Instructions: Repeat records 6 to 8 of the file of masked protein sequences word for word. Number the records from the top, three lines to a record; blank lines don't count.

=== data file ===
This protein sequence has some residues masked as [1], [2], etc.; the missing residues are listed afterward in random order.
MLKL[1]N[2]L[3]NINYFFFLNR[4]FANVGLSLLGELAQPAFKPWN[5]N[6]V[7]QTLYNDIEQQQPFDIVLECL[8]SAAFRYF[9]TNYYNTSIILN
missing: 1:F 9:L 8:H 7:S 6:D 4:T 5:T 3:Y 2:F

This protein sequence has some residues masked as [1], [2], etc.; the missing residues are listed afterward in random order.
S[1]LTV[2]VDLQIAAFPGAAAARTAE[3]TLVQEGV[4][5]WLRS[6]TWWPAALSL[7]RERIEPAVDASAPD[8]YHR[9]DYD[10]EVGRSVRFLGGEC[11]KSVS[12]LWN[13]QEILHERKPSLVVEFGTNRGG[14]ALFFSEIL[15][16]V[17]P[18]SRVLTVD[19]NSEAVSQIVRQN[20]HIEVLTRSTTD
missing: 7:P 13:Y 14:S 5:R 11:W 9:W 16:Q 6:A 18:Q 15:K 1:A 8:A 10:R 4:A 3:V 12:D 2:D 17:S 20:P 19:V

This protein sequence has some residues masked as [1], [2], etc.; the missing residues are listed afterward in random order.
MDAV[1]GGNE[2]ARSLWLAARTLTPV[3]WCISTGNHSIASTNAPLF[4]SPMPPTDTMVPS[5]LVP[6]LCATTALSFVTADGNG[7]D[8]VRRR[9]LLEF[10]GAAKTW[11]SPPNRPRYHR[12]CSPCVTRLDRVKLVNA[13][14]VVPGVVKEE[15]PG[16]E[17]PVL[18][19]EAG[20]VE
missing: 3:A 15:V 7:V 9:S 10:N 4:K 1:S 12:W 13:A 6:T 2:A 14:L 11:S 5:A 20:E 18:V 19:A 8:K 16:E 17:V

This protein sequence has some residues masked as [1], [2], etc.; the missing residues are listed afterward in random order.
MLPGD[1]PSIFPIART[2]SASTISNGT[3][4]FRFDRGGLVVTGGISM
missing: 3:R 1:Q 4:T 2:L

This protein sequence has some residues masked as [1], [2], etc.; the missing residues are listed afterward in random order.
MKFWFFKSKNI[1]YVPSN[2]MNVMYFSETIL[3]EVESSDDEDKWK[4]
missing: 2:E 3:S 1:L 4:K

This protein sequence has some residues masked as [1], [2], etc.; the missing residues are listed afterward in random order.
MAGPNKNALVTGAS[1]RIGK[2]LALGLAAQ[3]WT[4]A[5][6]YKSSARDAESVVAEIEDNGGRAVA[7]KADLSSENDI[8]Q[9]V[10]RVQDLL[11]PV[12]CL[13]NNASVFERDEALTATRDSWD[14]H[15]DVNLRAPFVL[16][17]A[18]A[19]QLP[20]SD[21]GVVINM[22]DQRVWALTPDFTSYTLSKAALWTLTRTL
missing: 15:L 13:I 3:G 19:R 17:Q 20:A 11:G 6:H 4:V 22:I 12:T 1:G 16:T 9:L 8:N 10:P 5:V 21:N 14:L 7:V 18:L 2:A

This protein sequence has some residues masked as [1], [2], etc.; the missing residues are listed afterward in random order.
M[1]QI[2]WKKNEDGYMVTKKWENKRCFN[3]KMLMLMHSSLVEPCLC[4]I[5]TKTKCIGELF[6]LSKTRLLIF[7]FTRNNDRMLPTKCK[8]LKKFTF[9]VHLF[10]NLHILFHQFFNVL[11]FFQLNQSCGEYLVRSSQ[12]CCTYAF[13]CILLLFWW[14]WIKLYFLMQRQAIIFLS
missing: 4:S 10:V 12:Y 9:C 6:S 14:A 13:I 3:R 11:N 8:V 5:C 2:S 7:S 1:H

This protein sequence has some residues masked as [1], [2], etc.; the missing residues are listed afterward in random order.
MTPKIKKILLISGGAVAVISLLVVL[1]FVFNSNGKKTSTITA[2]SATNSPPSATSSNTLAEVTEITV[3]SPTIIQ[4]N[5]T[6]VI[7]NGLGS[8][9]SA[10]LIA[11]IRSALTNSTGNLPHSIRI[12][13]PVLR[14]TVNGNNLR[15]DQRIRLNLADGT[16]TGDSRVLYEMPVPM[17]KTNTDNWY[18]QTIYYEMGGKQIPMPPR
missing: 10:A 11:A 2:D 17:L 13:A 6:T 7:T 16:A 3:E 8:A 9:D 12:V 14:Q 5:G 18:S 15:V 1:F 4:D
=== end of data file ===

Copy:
This protein sequence has some residues masked as [1], [2], etc.; the missing residues are listed afterward in random order.
MAGPNKNALVTGAS[1]RIGK[2]LALGLAAQ[3]WT[4]A[5][6]YKSSARDAESVVAEIEDNGGRAVA[7]KADLSSENDI[8]Q[9]V[10]RVQDLL[11]PV[12]CL[13]NNASVFERDEALTATRDSWD[14]H[15]DVNLRAPFVL[16][17]A[18]A[19]QLP[20]SD[21]GVVINM[22]DQRVWALTPDFTSYTLSKAALWTLTRTL
missing: 15:L 13:I 3:G 19:R 17:Q 20:A 11:G 6:H 4:V 22:I 12:T 1:G 16:T 9:L 8:N 10:P 5:V 21:N 14:L 7:V 18:L 2:A

This protein sequence has some residues masked as [1], [2], etc.; the missing residues are listed afterward in random order.
M[1]QI[2]WKKNEDGYMVTKKWENKRCFN[3]KMLMLMHSSLVEPCLC[4]I[5]TKTKCIGELF[6]LSKTRLLIF[7]FTRNNDRMLPTKCK[8]LKKFTF[9]VHLF[10]NLHILFHQFFNVL[11]FFQLNQSCGEYLVRSSQ[12]CCTYAF[13]CILLLFWW[14]WIKLYFLMQRQAIIFLS
missing: 4:S 10:V 12:Y 9:C 6:S 14:A 13:I 3:R 11:N 8:V 5:C 2:S 7:S 1:H

This protein sequence has some residues masked as [1], [2], etc.; the missing residues are listed afterward in random order.
MTPKIKKILLISGGAVAVISLLVVL[1]FVFNSNGKKTSTITA[2]SATNSPPSATSSNTLAEVTEITV[3]SPTIIQ[4]N[5]T[6]VI[7]NGLGS[8][9]SA[10]LIA[11]IRSALTNSTGNLPHSIRI[12][13]PVLR[14]TVNGNNLR[15]DQRIRLNLADGT[16]TGDSRVLYEMPVPM[17]KTNTDNWY[18]QTIYYEMGGKQIPMPPR
missing: 10:A 11:A 2:D 17:L 13:A 6:T 7:T 16:A 3:E 8:A 9:D 12:V 14:Q 5:G 18:S 15:V 1:F 4:D